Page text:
WASHINGTON, Oct 11 (Reuters) – The U.S. Supreme Court on Tuesday sided with an unsuccessful Republican candidate for a judgeship in Pennsylvania and threw out a lower court’s ruling that had allowed the counting of mail-in ballots in the race that he had sought to exclude because voters neglected to write the date on them.
The justices vacated the ruling by the Philadelphia-based 3rd U.S. Circuit Court of Appeals as requested by David Ritter, who lost his 2021 bid for a spot on the Lehigh County Court of Common Pleas to a Democratic rival by five votes after 257 absentee ballots without date notations were counted.
The high court’s action means that the 3rd Circuit ruling cannot be used as a precedent in the three states covered by this regional federal appellate court – Pennsylvania, New Jersey and Delaware – to allow the counting of ballots with minor flaws such as the voter failing to fill in the date. Vacating the ruling does not change Ritter’s loss in his race.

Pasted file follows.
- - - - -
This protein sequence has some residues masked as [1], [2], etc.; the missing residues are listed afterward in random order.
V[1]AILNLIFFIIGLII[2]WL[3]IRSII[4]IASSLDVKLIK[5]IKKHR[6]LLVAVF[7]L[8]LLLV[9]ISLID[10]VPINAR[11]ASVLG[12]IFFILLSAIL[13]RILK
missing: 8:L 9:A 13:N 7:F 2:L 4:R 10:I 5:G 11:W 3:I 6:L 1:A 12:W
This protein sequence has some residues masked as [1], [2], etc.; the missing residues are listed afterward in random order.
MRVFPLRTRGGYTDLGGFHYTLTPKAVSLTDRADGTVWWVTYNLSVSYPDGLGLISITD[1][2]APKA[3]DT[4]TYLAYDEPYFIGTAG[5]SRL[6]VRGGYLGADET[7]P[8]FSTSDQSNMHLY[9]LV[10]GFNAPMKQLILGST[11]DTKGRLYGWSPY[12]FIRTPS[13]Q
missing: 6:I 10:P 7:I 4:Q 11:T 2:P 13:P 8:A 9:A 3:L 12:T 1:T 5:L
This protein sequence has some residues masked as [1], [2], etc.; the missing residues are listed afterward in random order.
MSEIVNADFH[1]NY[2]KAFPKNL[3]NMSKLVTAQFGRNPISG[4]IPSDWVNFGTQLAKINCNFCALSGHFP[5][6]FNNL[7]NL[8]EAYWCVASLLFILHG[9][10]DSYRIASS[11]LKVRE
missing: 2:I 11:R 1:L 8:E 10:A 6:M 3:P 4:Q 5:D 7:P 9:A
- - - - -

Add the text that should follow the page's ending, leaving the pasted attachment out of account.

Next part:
Under Pennsylvania law, voters are required to write the date on the outer envelope of a mail-in ballot. The 3rd Circuit found that the requirement is “immaterial” to determining their qualifications as voters.